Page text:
By Beverly Slabosky
The fast paced world of an academic librarian
You may find her coming to her work at the Suzzallo Library with a thermos
of coffee and a band-aid on her hand after a morning of feeding roosters.
Glenda Pearson is passionate about animal rescue, politics, and her position
as Head of Microforms and Newspapers (MicNews)
in Suzzallo Allen Library.
In addition to running a department, Glenda is the subject librarian for
Comparative Literature, Cinema Studies and Human Rights. She has been working
at the UW Libraries for well over twenty years. During this time Glenda has
been involved in the development of the Cinema Studies minor in the Comparative
Literature department, the Human Rights Educational Research Network (HRERN)
and much, much more.
Glenda was spurred on to the library profession by a love of reading and
the intellectual energy surrounding university life. She graduated from
the UW with a B.A. in Comparative Literature, taught high school, worked
at the University Bookstore (she was the first female stock “boy”,
then assistant manager) and then returned to the UW for her Masters in Librarianship.
Before becoming a librarian in the McNews unit, Glenda worked as the Indexer
for the Pacific Northwest Collection and was a Library Specialist.
What she likes about her job
Glenda likes collection building and doing research—coming up with big
complicated schemes (projects) that can’t be supported with existing
staff and money. On a daily basis she does everything from working on grant
proposals to clearing paper jams on the microform equipment. “Our primary
mission is to make things work for the patron,” she says. Glenda is
very sensitive to making materials accessible and thinks one of the benefits
of working in McNews is that patrons are “captured here” to use
materials because of dependency on the special equipment that microforms require.
Consequently, Pearson believes that McNews staff learn a lot about current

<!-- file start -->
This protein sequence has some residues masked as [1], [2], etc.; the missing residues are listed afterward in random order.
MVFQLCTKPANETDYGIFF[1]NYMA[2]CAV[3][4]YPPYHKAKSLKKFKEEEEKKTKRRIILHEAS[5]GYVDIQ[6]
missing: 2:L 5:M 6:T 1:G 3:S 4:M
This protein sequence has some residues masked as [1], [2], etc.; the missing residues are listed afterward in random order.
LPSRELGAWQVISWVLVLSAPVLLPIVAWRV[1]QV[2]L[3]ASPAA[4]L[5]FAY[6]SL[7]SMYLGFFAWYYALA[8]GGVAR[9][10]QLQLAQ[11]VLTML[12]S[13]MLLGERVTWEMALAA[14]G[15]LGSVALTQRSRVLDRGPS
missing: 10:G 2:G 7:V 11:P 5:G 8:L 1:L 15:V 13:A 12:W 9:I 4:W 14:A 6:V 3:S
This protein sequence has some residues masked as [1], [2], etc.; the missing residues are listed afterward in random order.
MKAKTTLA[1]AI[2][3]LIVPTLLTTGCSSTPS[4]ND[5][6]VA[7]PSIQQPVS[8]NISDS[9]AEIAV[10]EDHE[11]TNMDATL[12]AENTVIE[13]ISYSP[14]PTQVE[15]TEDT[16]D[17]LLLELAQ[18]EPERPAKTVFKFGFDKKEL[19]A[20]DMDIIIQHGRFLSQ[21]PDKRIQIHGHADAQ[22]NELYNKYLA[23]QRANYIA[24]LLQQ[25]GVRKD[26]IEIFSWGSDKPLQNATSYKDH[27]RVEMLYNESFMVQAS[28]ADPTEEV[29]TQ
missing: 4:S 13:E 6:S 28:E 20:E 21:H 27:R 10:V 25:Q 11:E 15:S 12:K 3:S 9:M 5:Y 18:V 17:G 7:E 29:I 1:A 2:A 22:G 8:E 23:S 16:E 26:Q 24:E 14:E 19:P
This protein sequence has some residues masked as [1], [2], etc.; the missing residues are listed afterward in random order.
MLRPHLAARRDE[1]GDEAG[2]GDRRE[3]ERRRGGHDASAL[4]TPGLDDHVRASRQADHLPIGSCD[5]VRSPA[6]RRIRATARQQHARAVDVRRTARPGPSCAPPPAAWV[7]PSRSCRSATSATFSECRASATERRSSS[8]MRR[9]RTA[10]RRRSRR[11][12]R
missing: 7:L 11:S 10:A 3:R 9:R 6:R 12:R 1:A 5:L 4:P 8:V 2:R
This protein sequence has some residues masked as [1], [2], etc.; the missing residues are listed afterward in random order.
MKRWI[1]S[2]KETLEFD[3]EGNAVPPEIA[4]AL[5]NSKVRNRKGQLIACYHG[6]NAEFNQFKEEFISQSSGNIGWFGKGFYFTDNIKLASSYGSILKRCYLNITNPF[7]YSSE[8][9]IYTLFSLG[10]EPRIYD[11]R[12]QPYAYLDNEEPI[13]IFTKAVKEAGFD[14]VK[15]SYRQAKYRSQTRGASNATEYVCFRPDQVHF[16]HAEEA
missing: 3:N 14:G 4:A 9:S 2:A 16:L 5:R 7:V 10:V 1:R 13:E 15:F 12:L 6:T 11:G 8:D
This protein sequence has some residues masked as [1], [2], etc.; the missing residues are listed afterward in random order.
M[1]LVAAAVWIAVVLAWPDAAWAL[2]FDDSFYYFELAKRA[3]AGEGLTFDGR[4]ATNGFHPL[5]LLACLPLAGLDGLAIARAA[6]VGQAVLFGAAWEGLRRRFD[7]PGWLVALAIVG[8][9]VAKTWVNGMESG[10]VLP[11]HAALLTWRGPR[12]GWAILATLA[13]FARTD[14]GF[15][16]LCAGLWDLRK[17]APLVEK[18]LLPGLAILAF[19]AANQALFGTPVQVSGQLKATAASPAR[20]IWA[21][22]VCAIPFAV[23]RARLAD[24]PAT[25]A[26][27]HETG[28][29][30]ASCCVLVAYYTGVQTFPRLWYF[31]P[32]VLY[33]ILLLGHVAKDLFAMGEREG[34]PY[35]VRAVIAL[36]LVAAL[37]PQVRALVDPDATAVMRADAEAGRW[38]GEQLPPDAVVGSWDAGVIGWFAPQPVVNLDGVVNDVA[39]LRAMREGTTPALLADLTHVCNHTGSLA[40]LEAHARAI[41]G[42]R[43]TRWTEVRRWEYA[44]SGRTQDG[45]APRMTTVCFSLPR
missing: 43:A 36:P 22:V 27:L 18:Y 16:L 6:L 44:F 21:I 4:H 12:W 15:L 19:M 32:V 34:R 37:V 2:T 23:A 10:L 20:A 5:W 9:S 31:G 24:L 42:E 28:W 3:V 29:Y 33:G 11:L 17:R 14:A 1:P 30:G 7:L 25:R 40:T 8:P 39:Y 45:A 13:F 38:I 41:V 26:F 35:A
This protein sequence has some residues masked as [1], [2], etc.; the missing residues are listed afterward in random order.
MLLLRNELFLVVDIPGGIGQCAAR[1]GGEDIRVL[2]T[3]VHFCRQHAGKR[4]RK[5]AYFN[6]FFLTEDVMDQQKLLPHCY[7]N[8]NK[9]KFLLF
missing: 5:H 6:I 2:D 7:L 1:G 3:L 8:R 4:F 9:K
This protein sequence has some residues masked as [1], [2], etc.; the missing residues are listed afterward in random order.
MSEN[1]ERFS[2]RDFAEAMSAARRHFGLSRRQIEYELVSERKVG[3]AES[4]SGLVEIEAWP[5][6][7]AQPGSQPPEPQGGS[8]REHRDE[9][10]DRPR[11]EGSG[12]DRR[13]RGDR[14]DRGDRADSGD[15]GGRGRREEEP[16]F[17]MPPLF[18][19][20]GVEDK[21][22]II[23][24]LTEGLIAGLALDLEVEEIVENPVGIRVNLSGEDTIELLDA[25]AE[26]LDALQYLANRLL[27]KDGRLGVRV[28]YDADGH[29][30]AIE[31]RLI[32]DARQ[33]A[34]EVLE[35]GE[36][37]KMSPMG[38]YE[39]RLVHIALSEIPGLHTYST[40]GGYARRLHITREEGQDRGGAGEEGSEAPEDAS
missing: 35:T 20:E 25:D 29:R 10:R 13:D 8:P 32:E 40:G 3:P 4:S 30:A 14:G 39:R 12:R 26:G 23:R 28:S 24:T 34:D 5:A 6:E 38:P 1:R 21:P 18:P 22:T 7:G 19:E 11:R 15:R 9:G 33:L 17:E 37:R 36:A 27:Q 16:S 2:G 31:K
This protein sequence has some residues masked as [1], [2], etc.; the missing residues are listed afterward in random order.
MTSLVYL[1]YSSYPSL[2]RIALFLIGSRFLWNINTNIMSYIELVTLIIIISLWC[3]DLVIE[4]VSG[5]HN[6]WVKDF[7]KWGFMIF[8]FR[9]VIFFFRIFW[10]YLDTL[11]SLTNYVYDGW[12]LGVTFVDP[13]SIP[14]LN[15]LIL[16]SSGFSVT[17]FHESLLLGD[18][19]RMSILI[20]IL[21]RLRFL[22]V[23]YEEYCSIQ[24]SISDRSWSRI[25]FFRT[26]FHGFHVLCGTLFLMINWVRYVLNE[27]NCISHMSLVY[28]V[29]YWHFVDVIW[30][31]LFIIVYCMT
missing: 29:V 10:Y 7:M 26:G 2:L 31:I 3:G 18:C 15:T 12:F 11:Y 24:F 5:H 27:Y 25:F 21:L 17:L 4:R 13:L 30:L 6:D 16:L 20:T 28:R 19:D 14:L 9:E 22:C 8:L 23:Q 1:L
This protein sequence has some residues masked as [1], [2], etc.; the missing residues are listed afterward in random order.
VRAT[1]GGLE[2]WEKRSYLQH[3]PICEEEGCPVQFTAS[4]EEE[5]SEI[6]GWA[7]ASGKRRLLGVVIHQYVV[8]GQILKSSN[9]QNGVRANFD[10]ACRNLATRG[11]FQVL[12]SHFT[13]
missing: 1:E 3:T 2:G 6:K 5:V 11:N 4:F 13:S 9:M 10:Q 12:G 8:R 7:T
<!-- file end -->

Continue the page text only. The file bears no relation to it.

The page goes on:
research topics and can more easily develop relationships with patrons. She
also believes that “if you bring your own interests into your job it
will never get boring.”
Student Contributions (Portfolio Opportunities)
Student assistants have long provided a constant flow of youthful rejuvenation
in McNews. Undergraduates and graduate students provide reference work
and prepare newspapers for microfilming. Information school students have
been involved with many special projects as well. MLIS (’03) graduate
Memo Cordova was instrumental in the design of the Human
Rights Film Directory, second year MLIS student Beverly Slabosky
worked as a film reviewer on the same project and MLIS alumnus John Vosmek
(’03) worked on a cataloging project. Additionally, MLIS grad Lisa
Spagnolo (’01) worked on the World
Treaty Index and MLIS student (’03) Justin Wadland
worked with genre terminology on the Ethnic
and Special Audience Newspaper Project. Students may contact
Glenda for current opportunities at firstname.lastname@example.org.
Glenda’s View on Current Politics
What our country is doing now is really tragic to the development of world
order,” says Glenda. “No matter how you feel about our presence
in Iraq, we have become a feared and dangerous country. We have done away
with so much good will that came our way after 9/11. As scholars and librarians,
we are in a good position to study international law in relationship to cultural
and social values, and to work toward civil society at many levels in our
Advice for Information School graduates
Pearson offers the following advice for iSchool students upon graduation: “The
field is so wide now. Be open to all opportunities that come along. Don’t
be personally obsessed by money, but learn to use it as a tool to serve your
library or collections. Above all, develop and maintain your sense of values.”
Outside of Work
On her off hours Glenda applies her interest in human rights to animals
and helps run BaaHaus Animal Rescue Group, a nonprofit organization located on Vashon Island.
Baahaus is dedicated to helping abused, neglected, and abandoned domestic
animals—particularly farm animals that, due to past treatment, would
be difficult to place through adoption.
| (picture used by
permission of www.bauhaus.org)
Glenda with about ten days worth of grub at BaaHaus.